The Hard Sell

Stuart Singer fought a 17-year battle to guarantee health care for Florida’s poorest children

Published in 2023 Florida Super Lawyers magazine

By Carole Hawkins on June 21, 2023


Stuart Singer spent 17 years of his life making sure Florida’s neediest kids have access to health care.

“It shouldn’t have been a hard sell to provide children with adequate medical and dental care,” Singer says.

But it wasn’t exactly an easy sell, either.

Back in 2005, Florida’s Medicaid program paid so little to doctors and dentists that it created a shortage of medical providers willing to serve the 2 million Florida children who depend on the program.

That’s when Singer came on as lead counsel, working with colleague Carl Goldfarb, on a pro bono case against three state agencies.

“This was a case that needed to be brought, and there were only a few firms that could do it,” says Singer, a business litigator with Boies Schiller Flexner in Fort Lauderdale. “We are fortunate to be very successful in our private litigation and that allows us to give something back.”

Born in Miami, Singer grew up in a working-class family in the heart of what is now Little Havana. His love of debate led him to pursue the law, with a focus on public policy. Singer won state debate championships at Miami Senior High School and national championships as a student Northwestern University. At Harvard Law, Singer won the Sears Prize, given to the top two first-year students, and he was elected president of the Harvard Law Review.

Over the years, Singer has served as lead counsel for some of the largest national class actions, including serving as co-lead counsel for investors in the Fairfield Greenwich fund, the largest source of capital for Bernard Madoff’s Ponzi scheme.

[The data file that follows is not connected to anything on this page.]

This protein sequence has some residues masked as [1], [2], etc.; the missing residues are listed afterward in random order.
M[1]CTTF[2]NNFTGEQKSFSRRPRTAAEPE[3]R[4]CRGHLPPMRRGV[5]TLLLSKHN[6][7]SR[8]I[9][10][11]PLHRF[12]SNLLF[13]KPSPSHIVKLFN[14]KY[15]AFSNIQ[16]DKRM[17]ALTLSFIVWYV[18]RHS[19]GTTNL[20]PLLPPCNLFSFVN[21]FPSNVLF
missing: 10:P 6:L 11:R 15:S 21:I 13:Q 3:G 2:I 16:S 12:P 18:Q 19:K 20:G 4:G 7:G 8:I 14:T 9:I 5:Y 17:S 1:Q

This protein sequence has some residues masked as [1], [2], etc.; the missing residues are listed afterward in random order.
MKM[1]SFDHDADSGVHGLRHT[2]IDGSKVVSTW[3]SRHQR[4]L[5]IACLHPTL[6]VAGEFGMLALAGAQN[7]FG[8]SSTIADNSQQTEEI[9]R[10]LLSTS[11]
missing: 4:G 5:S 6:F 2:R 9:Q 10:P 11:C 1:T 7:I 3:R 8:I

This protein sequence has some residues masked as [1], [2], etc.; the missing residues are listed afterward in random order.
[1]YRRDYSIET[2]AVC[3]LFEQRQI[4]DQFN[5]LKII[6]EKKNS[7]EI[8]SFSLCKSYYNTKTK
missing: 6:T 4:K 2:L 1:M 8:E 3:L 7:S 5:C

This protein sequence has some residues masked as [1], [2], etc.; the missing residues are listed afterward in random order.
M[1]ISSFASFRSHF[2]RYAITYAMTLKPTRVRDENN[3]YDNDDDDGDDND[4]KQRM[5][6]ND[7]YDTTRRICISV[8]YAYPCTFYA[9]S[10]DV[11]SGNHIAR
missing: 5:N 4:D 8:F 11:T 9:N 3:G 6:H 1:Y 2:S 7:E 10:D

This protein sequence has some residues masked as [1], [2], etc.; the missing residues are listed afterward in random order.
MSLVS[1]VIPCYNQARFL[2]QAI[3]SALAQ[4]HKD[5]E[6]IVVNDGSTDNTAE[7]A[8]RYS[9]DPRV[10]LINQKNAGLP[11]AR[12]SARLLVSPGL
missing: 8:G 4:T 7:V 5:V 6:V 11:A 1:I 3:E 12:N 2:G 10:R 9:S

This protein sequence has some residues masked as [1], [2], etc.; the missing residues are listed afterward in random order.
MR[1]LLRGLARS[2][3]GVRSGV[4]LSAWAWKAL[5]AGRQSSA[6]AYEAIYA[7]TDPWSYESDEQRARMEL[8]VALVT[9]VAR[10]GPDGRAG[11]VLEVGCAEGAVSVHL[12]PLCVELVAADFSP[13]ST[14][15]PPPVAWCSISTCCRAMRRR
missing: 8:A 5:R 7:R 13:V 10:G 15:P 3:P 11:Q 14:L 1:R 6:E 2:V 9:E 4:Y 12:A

Singer first heard about the plight of children on Medicaid when he was contacted by Jim Eiseman of the Public Interest Law Center in Philadelphia and Dr. Louis St. Petery, executive director of the Florida Pediatric Society. The statistics shocked him.

Compared to other states, Florida ranked in the lowest quartile for medical care and at the very bottom for dental care for children on Medicaid. More than 600,000 children received no preventative care at all, and only 21% of them had an annual dental exam.

Governors of both parties and the state agency in charge of Florida’s Medicaid program repeatedly requested increases in the payments to health care providers, but lawmakers failed to pass them.

“They simply did not put any priority on helping poor kids,” Singer says.

Eiseman and St. Petery asked Singer to serve as lead counsel on a civil rights suit against the state of Florida. Singer checked with firm chairman David Boies about it.

“He was very supportive,” Singer says. “He wrote back, ‘This is exactly the kind of case we should be doing.’”

Payments to doctors for Medicaid services were as much as 50% below payments made for Medicare claims—let alone for private insurance claims—and children were often dropped from the program arbitrarily or switched from one doctor to another without the parents’ knowledge or permission. Meanwhile, Florida had eliminated an outreach program designed to inform low-income parents that they could sign their children up for Medicaid.